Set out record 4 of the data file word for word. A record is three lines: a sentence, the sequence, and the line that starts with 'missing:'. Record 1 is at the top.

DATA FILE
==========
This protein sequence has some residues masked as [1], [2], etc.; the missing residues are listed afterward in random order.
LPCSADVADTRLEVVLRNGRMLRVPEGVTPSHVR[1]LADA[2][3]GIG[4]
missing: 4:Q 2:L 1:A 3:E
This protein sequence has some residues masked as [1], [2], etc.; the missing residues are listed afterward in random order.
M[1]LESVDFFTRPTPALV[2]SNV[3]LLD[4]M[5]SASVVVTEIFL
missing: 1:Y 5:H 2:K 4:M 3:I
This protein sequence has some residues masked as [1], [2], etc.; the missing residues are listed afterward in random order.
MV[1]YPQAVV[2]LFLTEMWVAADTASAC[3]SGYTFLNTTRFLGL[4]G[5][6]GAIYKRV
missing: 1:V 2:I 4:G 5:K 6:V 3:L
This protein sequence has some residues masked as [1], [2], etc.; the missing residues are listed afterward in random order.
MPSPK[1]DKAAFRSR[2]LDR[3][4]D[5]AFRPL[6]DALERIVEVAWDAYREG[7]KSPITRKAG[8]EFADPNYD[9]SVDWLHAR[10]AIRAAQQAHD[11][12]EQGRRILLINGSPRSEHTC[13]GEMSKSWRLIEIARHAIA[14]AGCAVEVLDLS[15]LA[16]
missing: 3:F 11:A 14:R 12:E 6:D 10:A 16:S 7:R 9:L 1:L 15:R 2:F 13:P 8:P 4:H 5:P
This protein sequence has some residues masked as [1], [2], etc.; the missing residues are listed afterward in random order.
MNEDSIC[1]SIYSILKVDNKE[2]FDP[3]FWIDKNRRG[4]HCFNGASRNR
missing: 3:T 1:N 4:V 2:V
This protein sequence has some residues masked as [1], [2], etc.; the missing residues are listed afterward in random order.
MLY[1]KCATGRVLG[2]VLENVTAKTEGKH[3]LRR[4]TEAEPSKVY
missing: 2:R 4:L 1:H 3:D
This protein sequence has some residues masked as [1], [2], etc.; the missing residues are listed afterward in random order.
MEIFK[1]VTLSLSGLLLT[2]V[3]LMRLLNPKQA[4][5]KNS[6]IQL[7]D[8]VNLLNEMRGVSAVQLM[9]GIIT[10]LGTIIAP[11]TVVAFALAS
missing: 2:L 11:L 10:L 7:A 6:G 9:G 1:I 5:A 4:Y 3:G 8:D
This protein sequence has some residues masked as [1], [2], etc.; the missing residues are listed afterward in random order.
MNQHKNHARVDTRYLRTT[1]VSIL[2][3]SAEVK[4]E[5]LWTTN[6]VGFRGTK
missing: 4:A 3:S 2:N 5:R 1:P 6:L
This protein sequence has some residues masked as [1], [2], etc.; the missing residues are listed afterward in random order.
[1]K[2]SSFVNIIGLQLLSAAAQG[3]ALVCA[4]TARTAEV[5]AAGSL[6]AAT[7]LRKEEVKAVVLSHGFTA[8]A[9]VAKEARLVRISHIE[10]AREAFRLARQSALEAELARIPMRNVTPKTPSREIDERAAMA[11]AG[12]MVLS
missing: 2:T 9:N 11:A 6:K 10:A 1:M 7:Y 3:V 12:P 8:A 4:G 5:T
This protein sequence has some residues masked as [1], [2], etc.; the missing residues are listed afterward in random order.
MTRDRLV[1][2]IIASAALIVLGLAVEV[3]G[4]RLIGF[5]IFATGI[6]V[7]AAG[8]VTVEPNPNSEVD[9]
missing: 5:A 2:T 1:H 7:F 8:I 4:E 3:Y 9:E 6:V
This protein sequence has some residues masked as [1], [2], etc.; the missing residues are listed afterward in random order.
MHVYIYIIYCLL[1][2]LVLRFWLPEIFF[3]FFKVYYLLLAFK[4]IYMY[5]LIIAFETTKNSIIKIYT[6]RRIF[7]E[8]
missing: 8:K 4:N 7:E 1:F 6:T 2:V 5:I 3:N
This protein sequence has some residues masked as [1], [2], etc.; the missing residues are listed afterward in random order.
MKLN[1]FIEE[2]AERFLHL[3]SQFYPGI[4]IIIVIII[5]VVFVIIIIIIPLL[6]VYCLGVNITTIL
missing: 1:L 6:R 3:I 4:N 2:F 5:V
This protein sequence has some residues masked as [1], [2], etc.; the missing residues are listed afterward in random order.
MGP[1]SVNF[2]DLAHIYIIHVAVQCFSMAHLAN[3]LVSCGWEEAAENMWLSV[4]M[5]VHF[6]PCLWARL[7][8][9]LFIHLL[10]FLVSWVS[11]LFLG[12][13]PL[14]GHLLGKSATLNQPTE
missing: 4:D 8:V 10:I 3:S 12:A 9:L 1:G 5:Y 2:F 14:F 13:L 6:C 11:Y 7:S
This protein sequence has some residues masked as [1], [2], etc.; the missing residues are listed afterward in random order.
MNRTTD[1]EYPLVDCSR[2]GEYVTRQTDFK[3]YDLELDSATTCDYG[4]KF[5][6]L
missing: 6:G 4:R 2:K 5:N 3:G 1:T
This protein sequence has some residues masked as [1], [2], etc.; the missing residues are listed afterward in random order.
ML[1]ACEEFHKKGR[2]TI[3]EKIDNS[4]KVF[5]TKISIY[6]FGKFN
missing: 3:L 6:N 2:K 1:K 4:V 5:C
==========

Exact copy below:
This protein sequence has some residues masked as [1], [2], etc.; the missing residues are listed afterward in random order.
MPSPK[1]DKAAFRSR[2]LDR[3][4]D[5]AFRPL[6]DALERIVEVAWDAYREG[7]KSPITRKAG[8]EFADPNYD[9]SVDWLHAR[10]AIRAAQQAHD[11][12]EQGRRILLINGSPRSEHTC[13]GEMSKSWRLIEIARHAIA[14]AGCAVEVLDLS[15]LA[16]
missing: 3:F 11:A 14:R 12:E 6:D 10:A 16:S 7:R 9:L 1:L 15:R 2:F 13:P 8:P 4:H 5:P